Diagnosis:—The urine always contains a heavy sediment, which is increased in turbidity upon boiling or upon the addition of nitric acid. Pus and blood are present, as shown by the tests heretofore described. The persistency and gradual increase of the symptoms of irritation, frequent urination and tenesmus are confirmatory. The urine may be persistently acid. Where decomposition occurs, there is alkalinity, with bacteria in large quantities, which may only persist until the bladder is thoroughly evacuated and irrigated, or alkaline urine may be constantly secreted.

Prognosis:—The prognosis as to complete cure must be guarded. When the cause is persistent, as in foreign growths and in chronic prostatitis, or when the disease follows pyelitis or pyelonephritis, a cure is well nigh impossible, and death is usually the final result. Taken early, many cases are amenable to treatment. Those in which the cause can be permanently removed can usually be cured.

Treatment:—The course advised in the treatment of acute cystitis can be adjusted in part to many cases at the onset of this disease, and especially to the mild cases; but the prolonged, deep-seated cases must have an entirely different treatment. A thorough irrigation of the bladder is essential, but this must not be depended upon to the exclusion of specific measures. All causes of the disease must be removed. Gravel must be overcome and any calculi in the bladder must be removed. Any excessive acidity or alkalinity of the urine must be neutralized. The bladder should be thoroughly irrigated sufficiently often to keep it free from any quantity of pus, mucus and blood. In severe cases, at the onset, this may be required once in twelve or eighteen hours, although once in twenty-four hours is usually sufficient; as improvement advances or in milder cases, once in two or three days will be as often as needed. It must be conducted by the physician himself, and every measure adopted to prevent septic infection, as the frequent occurrence of this is one of the serious objections to the use of irrigations. Infection will sometimes occur, even with the utmost care, and will induce acute symptoms difficult of control. A return tube catheter may be used in irrigation, or a silver catheter. A rubber catheter into which a glass tube is tightly inserted is preferable. Over the free end of this glass tube the tip of the rubber tube of a fountain syringe can be readily slipped, while the catheter is in the bladder. The irrigating fluid is passed into the bladder at a temperature slightly above that of the body. When the bladder is filled, the tip of the connecting tube is removed at its attachment to the catheter, allowing the escape of the fluid. The tube is then reattached, and the bladder again filled to be emptied in the same manner, until the fluid returns clear. I positively object to using the tube and fountain or funnel as a syphon, as advised by some writers. The offensive urine flows through the long tube, on lowering the fountain, into the fountain and it is practically impossible to ever perfectly sterilize the apparatus afterward.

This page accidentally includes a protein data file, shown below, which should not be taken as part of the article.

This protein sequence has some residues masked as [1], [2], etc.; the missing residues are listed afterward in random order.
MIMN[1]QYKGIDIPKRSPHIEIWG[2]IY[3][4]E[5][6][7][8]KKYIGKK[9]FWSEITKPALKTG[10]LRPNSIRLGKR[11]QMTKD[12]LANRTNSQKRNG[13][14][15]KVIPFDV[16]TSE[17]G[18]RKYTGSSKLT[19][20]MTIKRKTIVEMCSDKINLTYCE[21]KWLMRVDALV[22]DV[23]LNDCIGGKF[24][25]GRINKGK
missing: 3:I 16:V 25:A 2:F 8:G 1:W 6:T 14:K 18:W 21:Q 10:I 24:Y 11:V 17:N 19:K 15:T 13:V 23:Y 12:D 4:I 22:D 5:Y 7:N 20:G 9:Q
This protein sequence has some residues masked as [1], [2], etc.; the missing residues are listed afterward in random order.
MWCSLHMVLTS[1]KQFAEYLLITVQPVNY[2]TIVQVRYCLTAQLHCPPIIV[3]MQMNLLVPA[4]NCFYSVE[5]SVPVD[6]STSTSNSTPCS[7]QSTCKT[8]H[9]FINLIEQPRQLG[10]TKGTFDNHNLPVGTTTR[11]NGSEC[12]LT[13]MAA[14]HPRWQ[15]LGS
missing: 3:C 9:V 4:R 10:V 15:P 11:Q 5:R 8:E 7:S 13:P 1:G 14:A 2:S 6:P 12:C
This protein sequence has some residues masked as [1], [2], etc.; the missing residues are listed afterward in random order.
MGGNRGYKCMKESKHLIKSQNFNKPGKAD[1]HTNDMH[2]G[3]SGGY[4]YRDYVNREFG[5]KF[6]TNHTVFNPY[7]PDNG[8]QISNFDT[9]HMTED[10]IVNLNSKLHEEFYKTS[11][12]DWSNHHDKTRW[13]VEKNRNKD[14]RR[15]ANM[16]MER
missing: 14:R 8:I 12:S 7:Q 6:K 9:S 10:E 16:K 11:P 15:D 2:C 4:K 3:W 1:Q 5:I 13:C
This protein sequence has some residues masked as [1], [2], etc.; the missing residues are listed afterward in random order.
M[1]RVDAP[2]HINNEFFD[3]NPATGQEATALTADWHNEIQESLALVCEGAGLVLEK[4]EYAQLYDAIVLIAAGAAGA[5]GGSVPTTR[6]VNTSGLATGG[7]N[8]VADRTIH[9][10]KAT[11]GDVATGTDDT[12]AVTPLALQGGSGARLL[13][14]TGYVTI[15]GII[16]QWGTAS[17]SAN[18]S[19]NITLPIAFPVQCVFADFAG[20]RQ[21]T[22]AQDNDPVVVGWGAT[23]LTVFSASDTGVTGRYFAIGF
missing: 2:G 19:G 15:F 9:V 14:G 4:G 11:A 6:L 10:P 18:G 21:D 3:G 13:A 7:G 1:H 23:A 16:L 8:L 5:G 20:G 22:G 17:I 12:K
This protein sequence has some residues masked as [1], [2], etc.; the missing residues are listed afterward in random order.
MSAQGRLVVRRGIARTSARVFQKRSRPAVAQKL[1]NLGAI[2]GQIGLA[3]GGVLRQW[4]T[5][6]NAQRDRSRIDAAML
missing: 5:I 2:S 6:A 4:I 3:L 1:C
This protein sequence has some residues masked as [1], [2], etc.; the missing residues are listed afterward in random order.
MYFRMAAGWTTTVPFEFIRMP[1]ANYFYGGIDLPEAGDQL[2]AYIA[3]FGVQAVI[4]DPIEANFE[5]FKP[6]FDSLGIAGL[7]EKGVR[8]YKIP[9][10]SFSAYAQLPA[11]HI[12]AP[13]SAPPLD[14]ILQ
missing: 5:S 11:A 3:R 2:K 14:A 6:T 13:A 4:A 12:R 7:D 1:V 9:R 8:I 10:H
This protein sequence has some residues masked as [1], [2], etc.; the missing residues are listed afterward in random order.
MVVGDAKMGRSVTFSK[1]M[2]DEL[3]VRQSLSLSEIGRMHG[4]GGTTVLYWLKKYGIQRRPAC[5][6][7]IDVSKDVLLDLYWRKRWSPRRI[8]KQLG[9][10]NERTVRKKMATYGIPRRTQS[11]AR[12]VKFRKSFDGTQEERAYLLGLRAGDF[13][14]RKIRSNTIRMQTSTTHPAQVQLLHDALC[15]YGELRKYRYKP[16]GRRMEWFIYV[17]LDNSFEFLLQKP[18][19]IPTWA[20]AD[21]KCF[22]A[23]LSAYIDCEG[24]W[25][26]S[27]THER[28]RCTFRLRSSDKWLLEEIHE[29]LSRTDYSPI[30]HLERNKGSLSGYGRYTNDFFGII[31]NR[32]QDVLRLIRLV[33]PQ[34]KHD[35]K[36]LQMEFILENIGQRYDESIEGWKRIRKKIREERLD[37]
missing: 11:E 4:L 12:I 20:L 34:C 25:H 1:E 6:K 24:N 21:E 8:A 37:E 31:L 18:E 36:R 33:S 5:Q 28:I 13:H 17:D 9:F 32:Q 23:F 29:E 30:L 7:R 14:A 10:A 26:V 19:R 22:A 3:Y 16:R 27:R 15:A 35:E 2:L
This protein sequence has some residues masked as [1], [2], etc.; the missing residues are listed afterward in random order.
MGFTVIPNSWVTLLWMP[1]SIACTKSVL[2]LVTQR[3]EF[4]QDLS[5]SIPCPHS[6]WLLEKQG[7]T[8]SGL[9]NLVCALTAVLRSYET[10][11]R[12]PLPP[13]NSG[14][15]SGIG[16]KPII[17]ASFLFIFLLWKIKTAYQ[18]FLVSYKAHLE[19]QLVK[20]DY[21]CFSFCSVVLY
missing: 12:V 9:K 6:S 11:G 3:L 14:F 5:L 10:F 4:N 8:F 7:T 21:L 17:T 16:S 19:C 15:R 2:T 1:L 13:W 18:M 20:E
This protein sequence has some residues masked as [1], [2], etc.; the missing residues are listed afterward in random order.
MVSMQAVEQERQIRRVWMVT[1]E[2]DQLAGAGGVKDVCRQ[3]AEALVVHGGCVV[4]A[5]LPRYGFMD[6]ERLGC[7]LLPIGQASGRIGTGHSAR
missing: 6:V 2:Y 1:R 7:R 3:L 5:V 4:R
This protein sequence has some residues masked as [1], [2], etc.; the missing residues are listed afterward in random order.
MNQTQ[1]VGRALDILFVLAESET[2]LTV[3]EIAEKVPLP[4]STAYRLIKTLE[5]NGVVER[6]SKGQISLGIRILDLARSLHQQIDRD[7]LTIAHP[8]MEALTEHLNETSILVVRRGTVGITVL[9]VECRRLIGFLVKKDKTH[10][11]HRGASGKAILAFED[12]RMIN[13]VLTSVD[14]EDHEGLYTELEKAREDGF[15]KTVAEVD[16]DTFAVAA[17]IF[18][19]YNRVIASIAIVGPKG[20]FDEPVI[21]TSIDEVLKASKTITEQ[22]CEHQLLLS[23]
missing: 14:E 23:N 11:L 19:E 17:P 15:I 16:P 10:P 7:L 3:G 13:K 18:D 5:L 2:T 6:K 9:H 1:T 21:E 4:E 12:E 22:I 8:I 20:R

The irrigating fluid should be sterile water, or the normal salt solution, or an effective antiseptic solution. I prefer boric acid, potassium permanganate, or hydrogen peroxid. After the, irrigating fluid is withdrawn, a medicated fluid may be introduced. Where the bladder wall is very sensitive the mild applications may be first used, but later, as it becomes accustomed to foreign fluids, stronger ones will be retained without pain. Warm fresh milk one part, to water four parts, is very soothing. As soon as permissible, I would introduce a diluted solution of the hydrochlorate of hydrastin, five grains, sulphate of zinc, one grain, in rose water, one ounce; two drams of this in a pint of warm, sterilized water. If there is distress from its use the rose water may be increased to four times the quantity named, or if there is extreme sensitiveness, a grain of cocain or four grains of morphin may be added to the original formula.